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Old 08-29-2007, 03:06 PM   #1
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New Sway Bar or Just New Bushings?

I have a 1975 26 ft. Argosy MoHo with a P-30 Chevy chasis. Currently, there is a lot to play in the steering and quite frankly the sway is kinda scarey when I'm out on the highway and a large truck blows by.

After several hours of search (here and elsewhere) I think I'm more confsued than ever. Many forum users mention that they have replaced the original anit-sway bar with a thicker after market version and that it really helped with the sway. I'm assuming these new sway bars come with new bushings and from what I've seen these kits are not cheap. I was wondeirng if just replacing the old bushings (with the new poly type) and leaving the old sway bar in would have a similar effect as replacing the entire bar? Perhaps I don't understand how this works but how does a steel bar wear out?

Also, if anyone has any input on the SafetySteer mechanism that would be great too.

Cheers,
Allen
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Old 08-29-2007, 03:22 PM   #2
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warning non mechanic post ahead...

your report reads like a steering linkage, or alignment, or tie rod or spring issue...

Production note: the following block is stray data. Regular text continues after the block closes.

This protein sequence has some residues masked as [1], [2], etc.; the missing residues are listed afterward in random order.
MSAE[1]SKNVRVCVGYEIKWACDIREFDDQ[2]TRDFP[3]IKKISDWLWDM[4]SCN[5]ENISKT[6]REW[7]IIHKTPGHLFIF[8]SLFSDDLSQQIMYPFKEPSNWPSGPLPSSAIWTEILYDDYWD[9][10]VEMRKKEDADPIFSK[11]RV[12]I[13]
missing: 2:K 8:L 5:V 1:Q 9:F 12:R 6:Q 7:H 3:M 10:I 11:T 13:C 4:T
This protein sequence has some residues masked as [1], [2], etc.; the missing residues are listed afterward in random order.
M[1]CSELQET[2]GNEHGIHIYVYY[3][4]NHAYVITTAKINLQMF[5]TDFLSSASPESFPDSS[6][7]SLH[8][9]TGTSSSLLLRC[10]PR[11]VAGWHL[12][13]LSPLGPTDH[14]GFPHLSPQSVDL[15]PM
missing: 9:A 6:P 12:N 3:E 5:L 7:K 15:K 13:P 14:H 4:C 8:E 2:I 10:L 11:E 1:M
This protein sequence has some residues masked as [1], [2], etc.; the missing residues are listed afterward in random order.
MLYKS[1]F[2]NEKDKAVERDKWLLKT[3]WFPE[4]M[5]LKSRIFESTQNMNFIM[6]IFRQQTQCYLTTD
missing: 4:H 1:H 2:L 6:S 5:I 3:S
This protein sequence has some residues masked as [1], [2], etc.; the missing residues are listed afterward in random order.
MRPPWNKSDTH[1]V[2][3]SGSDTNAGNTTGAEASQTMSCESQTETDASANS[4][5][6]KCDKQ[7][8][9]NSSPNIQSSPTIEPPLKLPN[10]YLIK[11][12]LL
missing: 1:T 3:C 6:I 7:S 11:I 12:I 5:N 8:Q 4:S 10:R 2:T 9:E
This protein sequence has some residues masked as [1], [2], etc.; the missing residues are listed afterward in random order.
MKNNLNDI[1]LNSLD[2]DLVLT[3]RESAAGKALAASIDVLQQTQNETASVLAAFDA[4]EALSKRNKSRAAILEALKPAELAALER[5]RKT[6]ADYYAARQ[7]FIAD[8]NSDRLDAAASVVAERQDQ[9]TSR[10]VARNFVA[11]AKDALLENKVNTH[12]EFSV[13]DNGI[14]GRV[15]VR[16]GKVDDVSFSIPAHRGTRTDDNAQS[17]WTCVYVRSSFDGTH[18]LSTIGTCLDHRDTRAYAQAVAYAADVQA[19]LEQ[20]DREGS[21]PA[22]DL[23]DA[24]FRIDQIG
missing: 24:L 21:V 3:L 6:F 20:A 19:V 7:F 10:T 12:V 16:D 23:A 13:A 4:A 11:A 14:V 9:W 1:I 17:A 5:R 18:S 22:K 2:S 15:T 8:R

the antisway bars relate more to lean in turns although overall handling is affected too...

many refer to them as 'anti-roll' bars for this reason...

the poly urethane bushings are stiffer so they do make a difference compared to stock rubber ones which can wear out...

however it may be a challenge to locate a vendor for just the poly bushings...

also the poly bushing may have a LARGER hole which won't fit the stock bar...

the oem bars don't 'wear out' ...

but after market bars are usually a higher grade steel (chromoly), and larger in diameter, so are hollow too.

even 3-5 mm in diameter change is significant, since radius cubed? is in the calculation?

so basically after market bars are larger, stiffer AND have urethane bushings...

IF tires/shock/springs are up to date these bigger bars make a nice improvement.

generally much less roll and a little less understeer...

cheers
2air'
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Old 08-29-2007, 03:36 PM   #3
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shouldn't have included the steering thing...

Sorry for the confusion on the steering. I should have left that out of this post. I'm having some repairs done that will hopefully take out some of the play. Mainly, I was trying to ask about the sway bar thing.